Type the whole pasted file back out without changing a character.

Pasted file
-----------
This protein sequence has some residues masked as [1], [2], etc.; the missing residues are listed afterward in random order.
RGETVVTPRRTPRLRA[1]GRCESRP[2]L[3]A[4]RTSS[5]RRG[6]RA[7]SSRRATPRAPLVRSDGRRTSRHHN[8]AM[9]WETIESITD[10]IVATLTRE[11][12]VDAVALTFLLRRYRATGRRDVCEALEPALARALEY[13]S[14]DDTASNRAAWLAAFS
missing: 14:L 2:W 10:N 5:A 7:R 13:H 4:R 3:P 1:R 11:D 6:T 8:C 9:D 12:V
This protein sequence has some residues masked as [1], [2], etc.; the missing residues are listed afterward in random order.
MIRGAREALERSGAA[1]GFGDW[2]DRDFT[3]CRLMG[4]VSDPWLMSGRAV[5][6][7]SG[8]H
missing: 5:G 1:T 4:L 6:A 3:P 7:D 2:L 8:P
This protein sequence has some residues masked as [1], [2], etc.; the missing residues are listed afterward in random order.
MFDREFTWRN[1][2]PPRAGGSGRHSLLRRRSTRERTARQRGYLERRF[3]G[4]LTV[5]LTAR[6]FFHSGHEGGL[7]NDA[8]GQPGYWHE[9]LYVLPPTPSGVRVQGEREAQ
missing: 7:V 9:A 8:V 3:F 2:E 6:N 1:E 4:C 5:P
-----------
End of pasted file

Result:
This protein sequence has some residues masked as [1], [2], etc.; the missing residues are listed afterward in random order.
RGETVVTPRRTPRLRA[1]GRCESRP[2]L[3]A[4]RTSS[5]RRG[6]RA[7]SSRRATPRAPLVRSDGRRTSRHHN[8]AM[9]WETIESITD[10]IVATLTRE[11][12]VDAVALTFLLRRYRATGRRDVCEALEPALARALEY[13]S[14]DDTASNRAAWLAAFS
missing: 14:L 2:W 10:N 5:A 7:R 13:H 4:R 3:P 1:R 11:D 6:T 8:C 9:D 12:V
This protein sequence has some residues masked as [1], [2], etc.; the missing residues are listed afterward in random order.
MIRGAREALERSGAA[1]GFGDW[2]DRDFT[3]CRLMG[4]VSDPWLMSGRAV[5][6][7]SG[8]H
missing: 5:G 1:T 4:L 6:A 3:P 7:D 2:L 8:P
This protein sequence has some residues masked as [1], [2], etc.; the missing residues are listed afterward in random order.
MFDREFTWRN[1][2]PPRAGGSGRHSLLRRRSTRERTARQRGYLERRF[3]G[4]LTV[5]LTAR[6]FFHSGHEGGL[7]NDA[8]GQPGYWHE[9]LYVLPPTPSGVRVQGEREAQ
missing: 7:V 9:A 8:V 3:F 2:E 6:N 1:E 4:C 5:P